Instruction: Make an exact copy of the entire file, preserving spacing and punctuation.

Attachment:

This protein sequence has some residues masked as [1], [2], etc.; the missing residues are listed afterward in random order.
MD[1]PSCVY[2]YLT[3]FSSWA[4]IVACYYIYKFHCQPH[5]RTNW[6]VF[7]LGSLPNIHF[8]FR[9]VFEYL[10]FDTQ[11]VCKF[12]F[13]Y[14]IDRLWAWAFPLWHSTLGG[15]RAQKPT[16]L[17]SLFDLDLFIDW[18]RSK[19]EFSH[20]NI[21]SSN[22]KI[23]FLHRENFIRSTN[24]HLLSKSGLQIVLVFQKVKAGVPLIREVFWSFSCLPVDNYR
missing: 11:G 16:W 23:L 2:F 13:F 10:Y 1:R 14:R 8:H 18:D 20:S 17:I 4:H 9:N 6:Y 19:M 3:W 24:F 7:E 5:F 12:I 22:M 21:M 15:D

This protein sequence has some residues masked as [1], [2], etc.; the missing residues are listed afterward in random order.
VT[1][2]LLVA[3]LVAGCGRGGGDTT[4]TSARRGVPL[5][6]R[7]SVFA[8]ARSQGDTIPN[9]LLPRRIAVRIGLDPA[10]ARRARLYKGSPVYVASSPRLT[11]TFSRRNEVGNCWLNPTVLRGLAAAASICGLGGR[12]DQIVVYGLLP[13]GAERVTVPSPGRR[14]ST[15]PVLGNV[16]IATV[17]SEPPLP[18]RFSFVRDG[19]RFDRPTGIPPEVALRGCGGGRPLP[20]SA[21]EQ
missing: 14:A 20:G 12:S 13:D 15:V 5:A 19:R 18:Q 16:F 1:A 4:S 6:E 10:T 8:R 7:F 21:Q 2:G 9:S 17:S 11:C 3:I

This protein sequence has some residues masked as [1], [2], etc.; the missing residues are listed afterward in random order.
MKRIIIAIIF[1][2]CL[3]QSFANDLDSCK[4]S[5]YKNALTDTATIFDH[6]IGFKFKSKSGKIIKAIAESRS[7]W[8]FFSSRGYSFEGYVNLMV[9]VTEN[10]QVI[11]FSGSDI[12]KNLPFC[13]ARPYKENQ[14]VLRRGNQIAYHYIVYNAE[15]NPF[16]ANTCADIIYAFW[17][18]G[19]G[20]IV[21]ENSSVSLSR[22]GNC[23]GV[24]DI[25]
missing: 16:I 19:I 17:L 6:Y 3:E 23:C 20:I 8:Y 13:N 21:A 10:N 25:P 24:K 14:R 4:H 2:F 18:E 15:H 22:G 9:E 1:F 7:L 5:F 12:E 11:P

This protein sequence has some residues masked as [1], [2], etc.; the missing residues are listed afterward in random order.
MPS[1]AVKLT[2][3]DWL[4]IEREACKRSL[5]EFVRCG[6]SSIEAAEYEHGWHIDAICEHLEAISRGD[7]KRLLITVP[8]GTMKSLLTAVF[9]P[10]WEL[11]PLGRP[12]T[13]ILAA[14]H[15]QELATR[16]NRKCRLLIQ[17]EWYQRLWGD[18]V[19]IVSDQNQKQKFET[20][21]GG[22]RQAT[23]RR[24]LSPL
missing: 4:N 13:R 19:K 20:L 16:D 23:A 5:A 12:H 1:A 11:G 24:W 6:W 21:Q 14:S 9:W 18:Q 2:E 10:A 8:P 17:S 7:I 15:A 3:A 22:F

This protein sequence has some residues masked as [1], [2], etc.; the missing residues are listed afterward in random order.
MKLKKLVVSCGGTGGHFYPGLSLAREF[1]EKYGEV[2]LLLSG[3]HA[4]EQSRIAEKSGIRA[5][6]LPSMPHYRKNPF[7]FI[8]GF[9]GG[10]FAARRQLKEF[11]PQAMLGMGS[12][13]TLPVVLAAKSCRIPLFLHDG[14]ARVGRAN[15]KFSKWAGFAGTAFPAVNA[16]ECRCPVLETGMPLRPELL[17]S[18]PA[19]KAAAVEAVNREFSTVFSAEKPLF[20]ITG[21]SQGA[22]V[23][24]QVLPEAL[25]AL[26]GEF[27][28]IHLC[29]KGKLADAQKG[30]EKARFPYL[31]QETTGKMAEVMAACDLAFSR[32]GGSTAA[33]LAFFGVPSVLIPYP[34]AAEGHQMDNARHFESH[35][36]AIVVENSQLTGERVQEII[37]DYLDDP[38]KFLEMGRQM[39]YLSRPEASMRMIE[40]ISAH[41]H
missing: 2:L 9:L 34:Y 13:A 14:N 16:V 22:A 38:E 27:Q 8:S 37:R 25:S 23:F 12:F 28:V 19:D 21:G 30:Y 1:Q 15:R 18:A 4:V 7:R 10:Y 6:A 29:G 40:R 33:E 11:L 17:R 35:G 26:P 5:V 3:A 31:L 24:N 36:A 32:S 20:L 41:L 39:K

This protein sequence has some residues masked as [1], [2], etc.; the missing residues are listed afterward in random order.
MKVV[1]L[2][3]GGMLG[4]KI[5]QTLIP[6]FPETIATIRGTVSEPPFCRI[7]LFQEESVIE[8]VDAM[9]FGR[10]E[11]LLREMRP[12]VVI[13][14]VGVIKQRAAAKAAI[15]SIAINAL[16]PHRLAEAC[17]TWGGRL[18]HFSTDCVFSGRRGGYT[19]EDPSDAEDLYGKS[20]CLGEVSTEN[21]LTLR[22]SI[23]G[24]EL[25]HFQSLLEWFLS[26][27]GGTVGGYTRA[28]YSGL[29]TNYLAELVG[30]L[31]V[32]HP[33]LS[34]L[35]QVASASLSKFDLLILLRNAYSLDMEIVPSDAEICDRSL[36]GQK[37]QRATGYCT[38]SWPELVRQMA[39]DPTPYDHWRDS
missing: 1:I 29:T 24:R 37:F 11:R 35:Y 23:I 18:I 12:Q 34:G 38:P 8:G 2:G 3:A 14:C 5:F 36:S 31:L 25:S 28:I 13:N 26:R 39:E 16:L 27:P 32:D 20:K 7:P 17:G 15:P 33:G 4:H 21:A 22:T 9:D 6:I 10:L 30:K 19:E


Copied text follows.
This protein sequence has some residues masked as [1], [2], etc.; the missing residues are listed afterward in random order.
MD[1]PSCVY[2]YLT[3]FSSWA[4]IVACYYIYKFHCQPH[5]RTNW[6]VF[7]LGSLPNIHF[8]FR[9]VFEYL[10]FDTQ[11]VCKF[12]F[13]Y[14]IDRLWAWAFPLWHSTLGG[15]RAQKPT[16]L[17]SLFDLDLFIDW[18]RSK[19]EFSH[20]NI[21]SSN[22]KI[23]FLHRENFIRSTN[24]HLLSKSGLQIVLVFQKVKAGVPLIREVFWSFSCLPVDNYR
missing: 11:G 16:W 23:L 2:F 13:F 10:Y 1:R 14:R 8:H 18:D 20:S 17:I 4:H 9:N 6:Y 19:M 3:W 24:F 7:E 5:F 12:I 22:M 21:M 15:D

This protein sequence has some residues masked as [1], [2], etc.; the missing residues are listed afterward in random order.
VT[1][2]LLVA[3]LVAGCGRGGGDTT[4]TSARRGVPL[5][6]R[7]SVFA[8]ARSQGDTIPN[9]LLPRRIAVRIGLDPA[10]ARRARLYKGSPVYVASSPRLT[11]TFSRRNEVGNCWLNPTVLRGLAAAASICGLGGR[12]DQIVVYGLLP[13]GAERVTVPSPGRR[14]ST[15]PVLGNV[16]IATV[17]SEPPLP[18]RFSFVRDG[19]RFDRPTGIPPEVALRGCGGGRPLP[20]SA[21]EQ
missing: 14:A 20:G 12:S 13:D 15:V 5:A 19:R 18:Q 16:F 1:A 4:S 6:E 10:T 8:R 7:F 21:Q 2:G 9:S 17:S 11:C 3:I

This protein sequence has some residues masked as [1], [2], etc.; the missing residues are listed afterward in random order.
MKRIIIAIIF[1][2]CL[3]QSFANDLDSCK[4]S[5]YKNALTDTATIFDH[6]IGFKFKSKSGKIIKAIAESRS[7]W[8]FFSSRGYSFEGYVNLMV[9]VTEN[10]QVI[11]FSGSDI[12]KNLPFC[13]ARPYKENQ[14]VLRRGNQIAYHYIVYNAE[15]NPF[16]ANTCADIIYAFW[17][18]G[19]G[20]IV[21]ENSSVSLSR[22]GNC[23]GV[24]DI[25]
missing: 16:I 19:I 17:L 6:Y 3:E 23:C 20:I 8:Y 13:N 21:A 10:N 25:P 24:K 14:R 4:H 2:F 18:E 15:H 22:G 9:E 1:F 7:L 5:F 12:E 11:P

This protein sequence has some residues masked as [1], [2], etc.; the missing residues are listed afterward in random order.
MPS[1]AVKLT[2][3]DWL[4]IEREACKRSL[5]EFVRCG[6]SSIEAAEYEHGWHIDAICEHLEAISRGD[7]KRLLITVP[8]GTMKSLLTAVF[9]P[10]WEL[11]PLGRP[12]T[13]ILAA[14]H[15]QELATR[16]NRKCRLLIQ[17]EWYQRLWGD[18]V[19]IVSDQNQKQKFET[20][21]GG[22]RQAT[23]RR[24]LSPL
missing: 4:N 13:R 19:K 20:L 16:D 23:A 5:A 12:H 1:A 11:G 24:W 6:W 21:Q 14:S 9:W 18:Q 2:E 10:A 8:P 17:S 7:I 15:A 3:A 22:F

This protein sequence has some residues masked as [1], [2], etc.; the missing residues are listed afterward in random order.
MKLKKLVVSCGGTGGHFYPGLSLAREF[1]EKYGEV[2]LLLSG[3]HA[4]EQSRIAEKSGIRA[5][6]LPSMPHYRKNPF[7]FI[8]GF[9]GG[10]FAARRQLKEF[11]PQAMLGMGS[12][13]TLPVVLAAKSCRIPLFLHDG[14]ARVGRAN[15]KFSKWAGFAGTAFPAVNA[16]ECRCPVLETGMPLRPELL[17]S[18]PA[19]KAAAVEAVNREFSTVFSAEKPLF[20]ITG[21]SQGA[22]V[23][24]QVLPEAL[25]AL[26]GEF[27][28]IHLC[29]KGKLADAQKG[30]EKARFPYL[31]QETTGKMAEVMAACDLAFSR[32]GGSTAA[33]LAFFGVPSVLIPYP[34]AAEGHQMDNARHFESH[35][36]AIVVENSQLTGERVQEII[37]DYLDDP[38]KFLEMGRQM[39]YLSRPEASMRMIE[40]ISAH[41]H
missing: 2:L 9:L 34:Y 13:A 14:N 16:V 22:A 38:E 27:Q 8:S 37:R 25:S 23:F 12:F 28:V 19:D 21:G 30:Y 1:Q 15:R 18:A 4:V 7:R 10:Y 6:A 29:G 40:R 33:E 11:L 17:R 35:G 26:P 5:V 3:A 31:L 24:N 36:A 32:S 20:L 41:L 39:K

This protein sequence has some residues masked as [1], [2], etc.; the missing residues are listed afterward in random order.
MKVV[1]L[2][3]GGMLG[4]KI[5]QTLIP[6]FPETIATIRGTVSEPPFCRI[7]LFQEESVIE[8]VDAM[9]FGR[10]E[11]LLREMRP[12]VVI[13][14]VGVIKQRAAAKAAI[15]SIAINAL[16]PHRLAEAC[17]TWGGRL[18]HFSTDCVFSGRRGGYT[19]EDPSDAEDLYGKS[20]CLGEVSTEN[21]LTLR[22]SI[23]G[24]EL[25]HFQSLLEWFLS[26][27]GGTVGGYTRA[28]YSGL[29]TNYLAELVG[30]L[31]V[32]HP[33]LS[34]L[35]QVASASLSKFDLLILLRNAYSLDMEIVPSDAEICDRSL[36]GQK[37]QRATGYCT[38]SWPELVRQMA[39]DPTPYDHWRDS
missing: 1:I 29:T 24:R 37:F 11:R 35:Y 23:I 18:I 12:Q 34:G 38:P 8:G 2:G 3:A 14:C 5:F 36:S 31:L 25:S 28:I 13:N 26:R 39:E 16:L 27:P 32:D 20:K 7:P 17:G 15:P 33:G 4:H 21:A 22:T 9:D 6:I 10:L 30:K 19:E